Coronavirus in DC, Maryland, Virginia: What to Know on Jan. 12

Here's what to know about the coronavirus data, resources and reopenings across the D.C. area

NBC Universal, Inc.

Rep. Brad Schneider (D-IL) said Tuesday that he has tested positive for COVID-19 following protective isolation with other members of Congress during the deadly riot at the U.S. Capitol last week.

He is the third member of the House to announce that he has tested positive, joining Rep. Bonnie Watson Coleman, of New Jersey, and Rep. Pramila Jayapal, of Washington – both Democrats.

"Several Republican lawmakers in the room adamantly refused to wear a mask... even when politely asked by their colleagues," Schneider said, pointing to a video posted online by Punchbowl News that shows several House Republicans refusing to wear masks while sheltering in an undisclosed location.

A press release from Coleman's office on Monday also noted that “a number of members within the space ignored instructions to wear masks.”

Members of the U.S. House of Representatives and their staffs were told Sunday to get tested for COVID-19 because of potential exposure Wednesday while they hid from rioters who surged into the Capitol. 

Some members of Congress huddled for hours in the large room, while others were there for a shorter period.

Maryland reported its first two cases of the U.K. variant of COVID-19, Gov. Hogan announced at a press conference Tuesday. The two individuals are a married couple who reside in Anne Arundel County. One of the patients had recently returned from traveling abroad, he said. 

The couple also has two children and the entire family is quarantining together, Gov. Hogan said. 

The Maryland's public health laboratory and the Centers for Disease Control both confirmed the individuals tested positive for the U.K. strain on Tuesday.

Second and third-graders in Prince William County public schools will return to the classroom to begin in-person learning starting Tuesday.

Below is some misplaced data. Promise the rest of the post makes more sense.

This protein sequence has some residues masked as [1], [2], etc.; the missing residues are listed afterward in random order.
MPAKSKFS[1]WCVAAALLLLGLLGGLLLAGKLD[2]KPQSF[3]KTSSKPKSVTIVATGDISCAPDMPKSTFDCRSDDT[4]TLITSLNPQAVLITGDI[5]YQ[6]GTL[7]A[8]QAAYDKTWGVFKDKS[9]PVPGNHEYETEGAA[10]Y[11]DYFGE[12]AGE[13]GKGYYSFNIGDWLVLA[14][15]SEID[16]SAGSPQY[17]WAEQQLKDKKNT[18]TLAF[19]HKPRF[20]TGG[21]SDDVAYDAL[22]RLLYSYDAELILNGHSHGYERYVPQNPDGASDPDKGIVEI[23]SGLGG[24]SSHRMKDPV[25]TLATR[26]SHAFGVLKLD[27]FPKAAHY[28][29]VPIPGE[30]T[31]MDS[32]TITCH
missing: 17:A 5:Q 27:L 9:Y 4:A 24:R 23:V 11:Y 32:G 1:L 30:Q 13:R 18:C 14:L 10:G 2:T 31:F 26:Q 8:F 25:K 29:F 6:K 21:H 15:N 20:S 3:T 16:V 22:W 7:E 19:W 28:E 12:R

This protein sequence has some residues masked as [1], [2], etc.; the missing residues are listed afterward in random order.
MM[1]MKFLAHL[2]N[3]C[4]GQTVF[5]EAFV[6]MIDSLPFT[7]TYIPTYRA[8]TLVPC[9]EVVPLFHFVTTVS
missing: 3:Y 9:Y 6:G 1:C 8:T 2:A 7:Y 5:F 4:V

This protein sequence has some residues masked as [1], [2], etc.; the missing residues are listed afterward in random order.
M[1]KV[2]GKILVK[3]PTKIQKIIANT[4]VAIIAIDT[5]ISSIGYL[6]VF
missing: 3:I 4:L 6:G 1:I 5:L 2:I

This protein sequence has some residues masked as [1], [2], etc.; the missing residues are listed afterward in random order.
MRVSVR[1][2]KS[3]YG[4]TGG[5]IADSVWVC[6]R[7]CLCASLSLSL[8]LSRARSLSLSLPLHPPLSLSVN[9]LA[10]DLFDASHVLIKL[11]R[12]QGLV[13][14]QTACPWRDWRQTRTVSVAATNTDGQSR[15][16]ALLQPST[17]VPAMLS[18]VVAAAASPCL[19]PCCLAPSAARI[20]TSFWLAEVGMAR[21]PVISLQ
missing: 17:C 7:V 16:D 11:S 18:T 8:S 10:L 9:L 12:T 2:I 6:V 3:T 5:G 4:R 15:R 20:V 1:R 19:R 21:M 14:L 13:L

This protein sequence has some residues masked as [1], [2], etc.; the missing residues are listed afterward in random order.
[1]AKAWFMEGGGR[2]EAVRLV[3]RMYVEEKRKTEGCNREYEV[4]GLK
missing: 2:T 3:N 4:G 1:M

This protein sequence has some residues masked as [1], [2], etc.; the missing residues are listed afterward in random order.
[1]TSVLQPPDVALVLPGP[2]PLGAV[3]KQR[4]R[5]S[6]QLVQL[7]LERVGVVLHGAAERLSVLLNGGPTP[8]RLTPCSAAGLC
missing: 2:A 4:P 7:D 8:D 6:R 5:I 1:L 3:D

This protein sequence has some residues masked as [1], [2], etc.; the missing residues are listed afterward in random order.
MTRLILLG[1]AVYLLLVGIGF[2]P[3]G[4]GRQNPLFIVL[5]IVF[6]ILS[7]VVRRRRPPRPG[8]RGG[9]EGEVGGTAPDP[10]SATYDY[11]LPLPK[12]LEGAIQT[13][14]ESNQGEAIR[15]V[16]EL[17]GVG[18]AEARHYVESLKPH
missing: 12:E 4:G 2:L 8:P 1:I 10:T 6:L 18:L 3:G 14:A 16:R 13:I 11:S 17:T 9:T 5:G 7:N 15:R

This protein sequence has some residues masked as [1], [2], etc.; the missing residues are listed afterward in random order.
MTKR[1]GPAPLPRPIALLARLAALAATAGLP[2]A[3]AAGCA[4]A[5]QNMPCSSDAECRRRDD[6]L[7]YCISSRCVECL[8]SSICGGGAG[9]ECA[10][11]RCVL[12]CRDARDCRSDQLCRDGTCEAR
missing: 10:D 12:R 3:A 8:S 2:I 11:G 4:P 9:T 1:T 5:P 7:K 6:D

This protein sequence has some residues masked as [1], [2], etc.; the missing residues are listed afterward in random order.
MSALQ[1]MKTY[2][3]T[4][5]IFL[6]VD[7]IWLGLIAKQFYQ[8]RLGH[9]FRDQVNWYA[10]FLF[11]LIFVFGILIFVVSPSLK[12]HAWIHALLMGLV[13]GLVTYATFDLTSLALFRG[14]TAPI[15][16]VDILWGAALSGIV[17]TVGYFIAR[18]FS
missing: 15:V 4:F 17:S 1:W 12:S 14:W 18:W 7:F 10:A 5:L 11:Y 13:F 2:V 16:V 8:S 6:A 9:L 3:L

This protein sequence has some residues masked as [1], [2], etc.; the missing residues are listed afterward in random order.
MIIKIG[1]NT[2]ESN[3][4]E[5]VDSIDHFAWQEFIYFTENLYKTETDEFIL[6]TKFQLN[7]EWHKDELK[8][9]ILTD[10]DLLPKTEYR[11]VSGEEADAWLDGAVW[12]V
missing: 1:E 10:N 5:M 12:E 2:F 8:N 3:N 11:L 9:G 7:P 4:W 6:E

The students will be joining pre-K through first graders, who resumed in-person learning in the fall.

The move is part of the superintendent's plan to slowly return students to the classroom in phases. The county school board will discuss the plan during a meeting later Tuesday.

The Montgomery County Board of Education voted Tuesday to delay its reopening plan, pushing back the Feb. 1 start date until at least March 15 — more than a year after buildings closed at the start of the pandemic. 

The Charles County School Board will also meet today to finalize their plans to return students to the classroom.

After a slow start to the vaccine roll-out, Northern Virginia is now vaccinating Group 1b. That includes people over the age of 75, teachers, police and firefighters, postal workers, transit workers, and grocery employees.

In Phase 1C, another 2.5 million Virginians who are considered frontline essential workers would be eligible for vaccinations. Workers in those categories include housing construction, food service and transportation and logistics workers.

Although there is no exact timeline in place, Gov. Ralph Northam is setting a goal of reaching 50,000 vaccinations per day and believes all Virginians could be vaccinated by this summer.